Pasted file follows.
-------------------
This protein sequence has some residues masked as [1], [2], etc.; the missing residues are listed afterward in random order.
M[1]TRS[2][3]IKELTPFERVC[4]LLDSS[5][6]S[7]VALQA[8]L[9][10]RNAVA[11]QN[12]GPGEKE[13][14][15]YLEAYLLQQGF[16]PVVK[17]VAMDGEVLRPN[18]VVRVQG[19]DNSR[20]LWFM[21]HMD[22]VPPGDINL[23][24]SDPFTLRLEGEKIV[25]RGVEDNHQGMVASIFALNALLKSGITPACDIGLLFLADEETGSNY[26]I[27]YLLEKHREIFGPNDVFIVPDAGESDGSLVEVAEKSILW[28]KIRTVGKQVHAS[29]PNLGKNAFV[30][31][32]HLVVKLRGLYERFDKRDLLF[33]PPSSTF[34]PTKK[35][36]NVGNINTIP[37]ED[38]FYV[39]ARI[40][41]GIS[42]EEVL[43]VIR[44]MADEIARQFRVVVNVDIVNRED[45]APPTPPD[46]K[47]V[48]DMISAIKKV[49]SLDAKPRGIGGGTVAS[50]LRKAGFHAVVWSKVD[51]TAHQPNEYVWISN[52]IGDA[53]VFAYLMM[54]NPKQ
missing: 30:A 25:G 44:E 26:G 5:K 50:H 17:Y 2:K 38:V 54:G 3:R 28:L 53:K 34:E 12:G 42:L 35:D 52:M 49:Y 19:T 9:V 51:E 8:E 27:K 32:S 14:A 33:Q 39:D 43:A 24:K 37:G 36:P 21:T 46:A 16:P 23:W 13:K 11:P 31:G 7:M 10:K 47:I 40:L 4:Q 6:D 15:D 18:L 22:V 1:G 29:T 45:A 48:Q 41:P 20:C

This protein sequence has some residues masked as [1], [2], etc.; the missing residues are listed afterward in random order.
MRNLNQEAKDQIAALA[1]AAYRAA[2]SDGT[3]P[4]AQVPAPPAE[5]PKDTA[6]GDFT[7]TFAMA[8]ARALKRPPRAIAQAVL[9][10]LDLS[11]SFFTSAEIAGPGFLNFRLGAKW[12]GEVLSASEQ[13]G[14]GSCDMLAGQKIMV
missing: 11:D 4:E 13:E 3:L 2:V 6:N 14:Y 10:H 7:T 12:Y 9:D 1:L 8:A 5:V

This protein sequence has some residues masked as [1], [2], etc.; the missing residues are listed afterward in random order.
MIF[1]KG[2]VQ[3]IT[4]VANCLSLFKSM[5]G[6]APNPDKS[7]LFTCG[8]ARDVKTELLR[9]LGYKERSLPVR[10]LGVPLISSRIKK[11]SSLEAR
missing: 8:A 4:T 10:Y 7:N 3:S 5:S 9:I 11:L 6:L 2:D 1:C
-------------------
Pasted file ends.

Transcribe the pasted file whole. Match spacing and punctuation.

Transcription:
This protein sequence has some residues masked as [1], [2], etc.; the missing residues are listed afterward in random order.
M[1]TRS[2][3]IKELTPFERVC[4]LLDSS[5][6]S[7]VALQA[8]L[9][10]RNAVA[11]QN[12]GPGEKE[13][14][15]YLEAYLLQQGF[16]PVVK[17]VAMDGEVLRPN[18]VVRVQG[19]DNSR[20]LWFM[21]HMD[22]VPPGDINL[23][24]SDPFTLRLEGEKIV[25]RGVEDNHQGMVASIFALNALLKSGITPACDIGLLFLADEETGSNY[26]I[27]YLLEKHREIFGPNDVFIVPDAGESDGSLVEVAEKSILW[28]KIRTVGKQVHAS[29]PNLGKNAFV[30][31][32]HLVVKLRGLYERFDKRDLLF[33]PPSSTF[34]PTKK[35][36]NVGNINTIP[37]ED[38]FYV[39]ARI[40][41]GIS[42]EEVL[43]VIR[44]MADEIARQFRVVVNVDIVNRED[45]APPTPPD[46]K[47]V[48]DMISAIKKV[49]SLDAKPRGIGGGTVAS[50]LRKAGFHAVVWSKVD[51]TAHQPNEYVWISN[52]IGDA[53]VFAYLMM[54]NPKQ
missing: 30:A 25:G 44:E 26:G 5:K 50:H 17:Y 2:K 38:V 54:G 3:R 28:L 53:K 34:E 12:G 42:L 35:D 52:M 49:Y 19:T 9:V 51:E 8:E 27:K 32:S 14:A 33:Q 39:D 43:A 24:K 37:G 36:P 21:T 46:A 16:P 23:W 13:K 11:P 31:G 7:M 10:K 47:I 40:L 4:Q 6:D 15:D 18:L 22:V 1:G 29:T 45:A 48:Q 41:P 20:C

This protein sequence has some residues masked as [1], [2], etc.; the missing residues are listed afterward in random order.
MRNLNQEAKDQIAALA[1]AAYRAA[2]SDGT[3]P[4]AQVPAPPAE[5]PKDTA[6]GDFT[7]TFAMA[8]ARALKRPPRAIAQAVL[9][10]LDLS[11]SFFTSAEIAGPGFLNFRLGAKW[12]GEVLSASEQ[13]G[14]GSCDMLAGQKIMV
missing: 11:D 4:E 13:E 3:L 2:V 6:N 14:Y 10:H 7:T 12:Y 9:D 1:L 8:A 5:V

This protein sequence has some residues masked as [1], [2], etc.; the missing residues are listed afterward in random order.
MIF[1]KG[2]VQ[3]IT[4]VANCLSLFKSM[5]G[6]APNPDKS[7]LFTCG[8]ARDVKTELLR[9]LGYKERSLPVR[10]LGVPLISSRIKK[11]SSLEAR
missing: 8:A 4:T 10:Y 7:N 3:S 5:S 9:I 11:L 6:L 2:D 1:C